During the vaping process, your fresh weed undergoes a process called decarboxylation, which is a really important first step when making cannabis-infused products, intended for consumption.
In scientific terms, all cannabinoids in fresh weed have an extra carboxyl ring or group attached to their chain. This means that before you decarb your herb, the cannabinoid known as THCA will be the most prevalent in your cannabis flower.
Although THCA isn’t harmful and is reported to have a number of known benefits, it’s not intoxicating – which means you won’t get any sort of hit or high when you consume it.
In short, you need to convert the THCA present in your plant into THC, through decarboxylation, before you can get a great high. Smoking and vaping instantly decarbs any weed, as it involves applying a lot of heat to the herb. This means that your ABV weed is, by nature, decarbed – making it an incredibly versatile and often potent substance!
Factors That Affect the Strength of Vaped Weed
There are a number of factors that can affect exactly how strong your vaped weed is, and it’s important to bear in mind that it can be quite hard to tell the potency of your herb. For this reason, we’d recommend not consuming too much at once.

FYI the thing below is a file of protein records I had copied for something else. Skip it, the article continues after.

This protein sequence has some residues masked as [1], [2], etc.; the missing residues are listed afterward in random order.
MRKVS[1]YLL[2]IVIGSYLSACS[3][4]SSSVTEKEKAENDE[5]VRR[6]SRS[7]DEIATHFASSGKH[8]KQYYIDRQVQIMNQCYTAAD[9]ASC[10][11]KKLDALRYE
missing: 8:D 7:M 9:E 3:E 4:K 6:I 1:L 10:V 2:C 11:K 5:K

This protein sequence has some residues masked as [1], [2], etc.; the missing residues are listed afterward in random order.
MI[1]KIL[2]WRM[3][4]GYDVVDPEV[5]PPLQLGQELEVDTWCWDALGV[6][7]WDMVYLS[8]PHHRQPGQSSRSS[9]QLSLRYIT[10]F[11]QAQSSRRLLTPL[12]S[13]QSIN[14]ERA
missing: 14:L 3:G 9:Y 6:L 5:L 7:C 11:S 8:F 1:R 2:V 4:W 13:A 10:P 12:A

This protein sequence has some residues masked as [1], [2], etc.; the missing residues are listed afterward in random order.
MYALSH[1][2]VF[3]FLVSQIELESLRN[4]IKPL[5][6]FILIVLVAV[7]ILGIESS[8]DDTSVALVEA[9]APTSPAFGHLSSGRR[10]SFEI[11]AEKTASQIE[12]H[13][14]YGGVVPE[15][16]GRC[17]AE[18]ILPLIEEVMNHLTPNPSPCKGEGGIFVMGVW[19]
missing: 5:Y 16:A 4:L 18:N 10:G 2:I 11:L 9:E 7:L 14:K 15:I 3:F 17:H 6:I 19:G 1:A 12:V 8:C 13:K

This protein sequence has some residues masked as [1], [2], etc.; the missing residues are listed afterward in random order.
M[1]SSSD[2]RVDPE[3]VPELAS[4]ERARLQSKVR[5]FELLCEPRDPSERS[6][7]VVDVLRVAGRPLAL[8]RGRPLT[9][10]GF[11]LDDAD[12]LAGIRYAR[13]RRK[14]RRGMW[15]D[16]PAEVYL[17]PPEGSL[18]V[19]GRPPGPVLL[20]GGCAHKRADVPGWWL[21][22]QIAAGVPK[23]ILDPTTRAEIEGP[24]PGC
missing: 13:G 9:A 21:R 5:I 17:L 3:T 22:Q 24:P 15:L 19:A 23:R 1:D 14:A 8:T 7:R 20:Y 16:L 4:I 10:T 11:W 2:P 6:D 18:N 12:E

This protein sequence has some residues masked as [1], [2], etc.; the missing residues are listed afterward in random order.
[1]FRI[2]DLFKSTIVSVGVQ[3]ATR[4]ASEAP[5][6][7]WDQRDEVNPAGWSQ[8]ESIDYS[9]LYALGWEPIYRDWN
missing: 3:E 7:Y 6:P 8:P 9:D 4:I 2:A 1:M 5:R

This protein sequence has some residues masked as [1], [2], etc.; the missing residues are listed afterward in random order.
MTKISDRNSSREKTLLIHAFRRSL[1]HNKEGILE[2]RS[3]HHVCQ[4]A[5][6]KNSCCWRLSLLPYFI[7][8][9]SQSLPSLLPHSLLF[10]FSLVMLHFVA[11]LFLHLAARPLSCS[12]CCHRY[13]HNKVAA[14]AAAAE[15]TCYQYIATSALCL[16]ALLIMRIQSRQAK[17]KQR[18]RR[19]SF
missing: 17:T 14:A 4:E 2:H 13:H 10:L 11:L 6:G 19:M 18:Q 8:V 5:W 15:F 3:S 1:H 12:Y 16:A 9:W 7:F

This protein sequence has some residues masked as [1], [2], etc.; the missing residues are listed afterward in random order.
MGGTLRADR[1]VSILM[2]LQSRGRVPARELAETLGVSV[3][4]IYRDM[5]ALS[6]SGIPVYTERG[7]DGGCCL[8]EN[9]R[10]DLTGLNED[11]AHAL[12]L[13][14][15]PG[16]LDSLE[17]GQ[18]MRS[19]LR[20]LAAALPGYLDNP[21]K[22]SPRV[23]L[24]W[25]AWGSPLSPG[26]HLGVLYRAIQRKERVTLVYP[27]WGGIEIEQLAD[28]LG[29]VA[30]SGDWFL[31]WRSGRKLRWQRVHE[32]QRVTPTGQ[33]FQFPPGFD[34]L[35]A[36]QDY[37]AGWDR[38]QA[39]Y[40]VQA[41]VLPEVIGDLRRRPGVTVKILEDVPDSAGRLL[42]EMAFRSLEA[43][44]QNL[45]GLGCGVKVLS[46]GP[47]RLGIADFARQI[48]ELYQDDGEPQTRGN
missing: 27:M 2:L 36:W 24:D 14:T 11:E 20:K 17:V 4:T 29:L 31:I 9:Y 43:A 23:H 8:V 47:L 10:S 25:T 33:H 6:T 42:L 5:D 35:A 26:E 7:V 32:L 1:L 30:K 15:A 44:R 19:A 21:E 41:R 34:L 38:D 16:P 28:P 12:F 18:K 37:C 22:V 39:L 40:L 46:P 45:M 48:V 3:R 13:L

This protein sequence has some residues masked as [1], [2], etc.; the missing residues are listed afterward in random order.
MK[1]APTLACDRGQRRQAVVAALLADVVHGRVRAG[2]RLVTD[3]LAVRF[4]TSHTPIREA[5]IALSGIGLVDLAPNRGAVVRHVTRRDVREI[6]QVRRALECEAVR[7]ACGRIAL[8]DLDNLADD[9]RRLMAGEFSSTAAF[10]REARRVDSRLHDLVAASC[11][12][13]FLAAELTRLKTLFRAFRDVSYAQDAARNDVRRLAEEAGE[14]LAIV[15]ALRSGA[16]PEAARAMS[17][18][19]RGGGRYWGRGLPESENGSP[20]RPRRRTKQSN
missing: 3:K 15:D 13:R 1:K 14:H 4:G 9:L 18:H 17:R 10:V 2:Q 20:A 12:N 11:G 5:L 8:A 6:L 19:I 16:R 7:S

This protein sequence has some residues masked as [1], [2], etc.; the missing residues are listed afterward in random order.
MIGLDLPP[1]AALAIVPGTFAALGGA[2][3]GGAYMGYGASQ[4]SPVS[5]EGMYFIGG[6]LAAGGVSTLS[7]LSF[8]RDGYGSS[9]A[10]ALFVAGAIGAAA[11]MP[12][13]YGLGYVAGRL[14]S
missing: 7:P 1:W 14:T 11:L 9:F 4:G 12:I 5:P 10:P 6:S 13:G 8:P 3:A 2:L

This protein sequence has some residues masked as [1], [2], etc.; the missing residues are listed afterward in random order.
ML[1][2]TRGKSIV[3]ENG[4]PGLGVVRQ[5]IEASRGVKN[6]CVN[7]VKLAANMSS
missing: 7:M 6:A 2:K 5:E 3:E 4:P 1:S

Additionally, the strength and freshness of your original fresh bud all also have an impact on the remaining strength left in your vaped weed. The more THC present in the herb to begin with, the better the chance of having a pretty potent vaped bud.
How Long It Was Vaped For
One key factor that will affect how strong your ABV weed ends up being is how long it was vaped for. If you’ve had a long, social vaping experience with friends, it’s likely that you will have consumed most of the THC present in your herb already.
Alternatively, if you’ve had a quick solo session, it’s likely there’s a lot of potency left in your vaped bud. As a general rule, the longer the session, the lesser the strength.
Vaporizer Temperature Settings
Another important factor that will have a big effect on the lasting strength of your vaped weed is the temperature settings on your vaping device.
The lower the set temperature, the more likely it is for there to be a higher amount of cannabinoids left in your herb. Alternatively, if you vaped your bud at a high temperature, your ABV is likely to be weaker, as you will of consumed a lot of the THC present already.
On average, you’ll usually have somewhere between 5-30% of the THC content of your dry herb leftover in your ABV. It’s hard to know exactly how much potency is in the herb, which is why it’s really important to check the strength with a small dose, to begin with, to avoid any negative side effects.
How to Make ABV Tea
Making tea with ABV is a fantastic way of using your baked flowers and herbs. What’s more, it’s really easy to do and doesn’t require much effort.
Tea made with ABV has a lot of advantages compared to other cannabis edibles. It’s easy to adjust your dose to your preferences, doesn’t require any complicated cooking, and is super quick. ABV is the best type of herb to use in tea, as it’s already been decarbed – making it ready to use straight away.